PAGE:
Senior leads the Thunder with a .378 batting average and has a baseball scholarship to play at Florida
While hitting excessively in the batting cage before the season, Austin Brinling began to develop a callus on the palm of his right hand.
“It was all black,” the Out-of-Door Academy senior outfielder said. “I had a bunch of black dots.”
So when the hand began to hurt, Brinling alerted his parents.
“They freaked out and took me to a dermatologist,” he said.
That caused the same reaction.
“The dermatologist freaked out,” Brinling said.
The next thing he knew there were six stitches in the palm of his hand and he was sidelined from baseball for about a week.
Being away from the game hurt Brinling more than his sore hand.
“Austin is a very hard worker,” Thunder coach Tim Orlosky said. “Him not being where he wants to be pushes him hard everywhere. If he’s not hitting well, he’s constantly in the cage.
“You would think as soon as he starts getting going and has momentum, he’d stop hitting off the tee or stop taking live swings. He doesn’t. He’ll continue to hit. He’s a worker. He knows he needs to do that to be successful.”
When Brinling returned for the start of the season, hitting did not come easy.
“I could definitely feel it,” he said. “Once I told myself it was going to be like this for a little bit and I just had to stay simple.”
Brinling could swing the bat, but he could not finish his swing. Using a bat with a thick knob, when he completed the swing it would rub up against his palm.
“That’s when I had the problems,” Brinling said.
Gradually, though, he found his groove.
“It scared me a little bit,” Brinling said. “I knew I was capable of coming back and being strong.”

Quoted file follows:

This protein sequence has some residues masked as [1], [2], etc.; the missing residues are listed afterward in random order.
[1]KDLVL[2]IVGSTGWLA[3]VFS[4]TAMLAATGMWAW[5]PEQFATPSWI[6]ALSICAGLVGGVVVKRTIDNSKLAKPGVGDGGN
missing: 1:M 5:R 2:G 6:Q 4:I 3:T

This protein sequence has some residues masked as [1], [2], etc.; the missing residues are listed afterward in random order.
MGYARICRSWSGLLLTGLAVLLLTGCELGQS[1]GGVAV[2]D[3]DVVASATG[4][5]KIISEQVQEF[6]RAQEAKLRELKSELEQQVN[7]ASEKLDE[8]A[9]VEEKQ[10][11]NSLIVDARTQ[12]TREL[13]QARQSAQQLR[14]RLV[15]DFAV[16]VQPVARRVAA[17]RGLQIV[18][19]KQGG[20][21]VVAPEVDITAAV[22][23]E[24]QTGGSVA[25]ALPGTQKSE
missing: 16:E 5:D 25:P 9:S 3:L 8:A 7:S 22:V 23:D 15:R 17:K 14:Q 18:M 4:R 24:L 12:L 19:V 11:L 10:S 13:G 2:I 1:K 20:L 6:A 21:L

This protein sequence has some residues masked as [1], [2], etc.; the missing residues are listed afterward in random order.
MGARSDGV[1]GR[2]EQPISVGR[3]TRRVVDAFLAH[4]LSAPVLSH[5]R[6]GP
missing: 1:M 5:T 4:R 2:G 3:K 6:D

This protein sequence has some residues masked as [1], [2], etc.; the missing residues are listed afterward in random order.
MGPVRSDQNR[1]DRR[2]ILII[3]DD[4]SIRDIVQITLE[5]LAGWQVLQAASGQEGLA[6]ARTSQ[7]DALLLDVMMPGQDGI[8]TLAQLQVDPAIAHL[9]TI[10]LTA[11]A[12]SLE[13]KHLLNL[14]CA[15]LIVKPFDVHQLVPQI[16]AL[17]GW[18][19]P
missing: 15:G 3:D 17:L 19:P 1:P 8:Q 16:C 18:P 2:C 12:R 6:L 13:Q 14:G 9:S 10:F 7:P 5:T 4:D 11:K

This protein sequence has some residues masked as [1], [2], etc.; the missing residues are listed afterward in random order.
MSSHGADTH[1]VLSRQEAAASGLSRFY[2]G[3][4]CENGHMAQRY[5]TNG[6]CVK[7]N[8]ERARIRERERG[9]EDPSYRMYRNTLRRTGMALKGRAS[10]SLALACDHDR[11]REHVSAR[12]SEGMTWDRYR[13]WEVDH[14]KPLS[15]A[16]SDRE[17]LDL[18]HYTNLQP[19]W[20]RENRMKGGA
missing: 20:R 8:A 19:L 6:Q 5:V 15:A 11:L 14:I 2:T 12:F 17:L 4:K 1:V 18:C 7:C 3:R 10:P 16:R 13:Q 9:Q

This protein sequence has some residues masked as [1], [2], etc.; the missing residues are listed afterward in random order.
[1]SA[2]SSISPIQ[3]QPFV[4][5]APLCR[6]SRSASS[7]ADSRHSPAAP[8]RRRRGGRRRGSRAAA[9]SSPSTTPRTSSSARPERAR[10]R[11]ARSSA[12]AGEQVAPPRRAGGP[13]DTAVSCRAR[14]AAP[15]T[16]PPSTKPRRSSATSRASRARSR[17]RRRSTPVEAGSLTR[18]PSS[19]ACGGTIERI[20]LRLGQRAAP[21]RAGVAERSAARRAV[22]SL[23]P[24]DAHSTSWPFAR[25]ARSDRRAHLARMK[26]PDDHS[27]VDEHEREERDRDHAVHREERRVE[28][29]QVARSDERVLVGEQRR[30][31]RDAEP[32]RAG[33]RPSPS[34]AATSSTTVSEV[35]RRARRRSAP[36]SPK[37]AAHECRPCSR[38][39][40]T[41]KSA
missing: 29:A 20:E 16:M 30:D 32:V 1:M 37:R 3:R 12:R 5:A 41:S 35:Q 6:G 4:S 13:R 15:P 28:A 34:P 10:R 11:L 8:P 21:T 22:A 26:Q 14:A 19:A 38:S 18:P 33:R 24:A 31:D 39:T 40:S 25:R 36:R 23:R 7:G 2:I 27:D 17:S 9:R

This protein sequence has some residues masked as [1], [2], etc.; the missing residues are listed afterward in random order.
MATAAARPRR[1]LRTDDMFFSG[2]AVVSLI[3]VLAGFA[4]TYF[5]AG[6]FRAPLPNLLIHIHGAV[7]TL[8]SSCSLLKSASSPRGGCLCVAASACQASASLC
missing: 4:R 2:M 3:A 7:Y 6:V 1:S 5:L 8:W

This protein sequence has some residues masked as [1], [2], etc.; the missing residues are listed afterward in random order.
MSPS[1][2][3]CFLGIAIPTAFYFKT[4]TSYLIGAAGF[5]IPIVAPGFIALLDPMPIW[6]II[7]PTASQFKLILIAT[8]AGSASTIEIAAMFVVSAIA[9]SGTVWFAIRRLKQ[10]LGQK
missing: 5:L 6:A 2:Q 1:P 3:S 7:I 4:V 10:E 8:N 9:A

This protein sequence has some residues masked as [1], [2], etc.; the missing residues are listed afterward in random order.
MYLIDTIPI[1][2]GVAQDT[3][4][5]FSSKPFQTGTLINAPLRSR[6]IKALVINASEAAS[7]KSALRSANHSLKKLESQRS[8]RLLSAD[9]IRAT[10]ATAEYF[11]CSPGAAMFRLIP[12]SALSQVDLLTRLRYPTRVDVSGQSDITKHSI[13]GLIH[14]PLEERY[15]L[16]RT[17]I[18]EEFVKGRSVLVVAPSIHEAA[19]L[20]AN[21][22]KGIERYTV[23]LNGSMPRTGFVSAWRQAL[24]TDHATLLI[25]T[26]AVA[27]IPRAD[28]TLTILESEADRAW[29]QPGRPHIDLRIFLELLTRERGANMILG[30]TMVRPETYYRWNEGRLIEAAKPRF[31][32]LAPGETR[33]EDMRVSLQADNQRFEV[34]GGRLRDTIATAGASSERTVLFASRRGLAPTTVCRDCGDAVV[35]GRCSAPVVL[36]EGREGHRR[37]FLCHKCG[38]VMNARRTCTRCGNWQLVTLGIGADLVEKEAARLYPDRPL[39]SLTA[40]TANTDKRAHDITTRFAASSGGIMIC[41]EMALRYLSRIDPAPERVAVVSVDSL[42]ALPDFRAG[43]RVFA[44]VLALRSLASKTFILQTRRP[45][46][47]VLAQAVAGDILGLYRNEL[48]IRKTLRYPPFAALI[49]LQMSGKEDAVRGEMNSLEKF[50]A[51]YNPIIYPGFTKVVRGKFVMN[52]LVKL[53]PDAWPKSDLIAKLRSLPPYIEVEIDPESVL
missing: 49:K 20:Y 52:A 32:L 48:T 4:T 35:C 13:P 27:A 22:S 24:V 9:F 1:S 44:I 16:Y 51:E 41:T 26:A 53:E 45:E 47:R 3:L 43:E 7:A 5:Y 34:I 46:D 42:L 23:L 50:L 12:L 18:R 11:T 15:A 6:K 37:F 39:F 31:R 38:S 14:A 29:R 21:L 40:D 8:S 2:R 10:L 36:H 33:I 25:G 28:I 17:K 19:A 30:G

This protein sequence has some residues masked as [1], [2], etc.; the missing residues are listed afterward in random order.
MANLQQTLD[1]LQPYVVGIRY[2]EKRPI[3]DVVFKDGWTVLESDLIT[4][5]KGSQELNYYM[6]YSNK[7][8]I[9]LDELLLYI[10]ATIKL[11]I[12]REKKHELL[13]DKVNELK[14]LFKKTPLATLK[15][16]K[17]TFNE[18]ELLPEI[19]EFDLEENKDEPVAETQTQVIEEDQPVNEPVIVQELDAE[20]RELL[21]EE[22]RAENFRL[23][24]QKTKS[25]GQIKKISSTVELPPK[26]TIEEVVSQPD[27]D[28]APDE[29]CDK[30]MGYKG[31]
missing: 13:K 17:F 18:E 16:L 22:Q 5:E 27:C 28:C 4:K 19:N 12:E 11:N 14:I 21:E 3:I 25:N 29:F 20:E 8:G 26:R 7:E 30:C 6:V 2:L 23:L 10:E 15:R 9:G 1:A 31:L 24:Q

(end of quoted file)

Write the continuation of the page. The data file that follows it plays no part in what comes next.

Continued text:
For the 10-2 Thunder this season, Brinling has a .378 batting average with three doubles and two runs batted in. The left-handed hitter has scored 11 runs and has stolen five bases in six attempts out of the leadoff spot.
“He’s always the dirtiest guy,” Orlosky said. “That’s just the way he is. He’s always looking to take the extra bag. He’s looking to exploit your weaknesses. He’s a gamer. You’ve gotta love him. You’ve gotta love watching him play. He’s a special player.”
Seeing his future brighter on a baseball diamond rather than a football field, Brinling stepped away from the gridiron where he was a wide receiver/cornerback and put all his effort into playing baseball.
“Speed, explosive play,” said Brinling on what he brings to the diamond. “I feel like I’m always a threat when it comes to on the field, being able to catch fly balls and throwing people out. Defense is definitely my strong suit and at bat.”
With speed and a plus arm, he spent more time in the weight room to generate more power and elevation in his swing.
“I’m starting to be able to do that this year,” he said.
He will attend the University of Florida on a baseball scholarship in the fall but does not know what he wants to study yet, although he is leaning toward a certain field.
“I always wanted to be a marine biologist,” he said. “I know it’s hard, but if I work at it, I think I can do it.”
Brinling is handy with reptiles and amphibians around the field, too. He recently removed a snake from the Thunder batting cage.
“I’m able to go in and catch anything,” he said. “I knew it wasn’t poisonous. I wouldn’t pick up a poisonous snake.”
Before Tuesday’s game in the semifinal round of the Taylor Emmons Memorial Baseball Classic, a teammate asked him to help remove a couple of frogs who took up residence in the helmet of an ODA coach.
“I catch frogs,” he said. “But I just thought you should leave it be.”
Besides, Brinling was hitting in the cage at the time.
“He’s a reps guy. He’ll constantly swing,” Orlosky said. “He’ll put in the work if you let him. There’s no doubt about it. He’s going to give you everything he’s going. That’s pretty evident when you watch him play.”
Source: Herald Tribune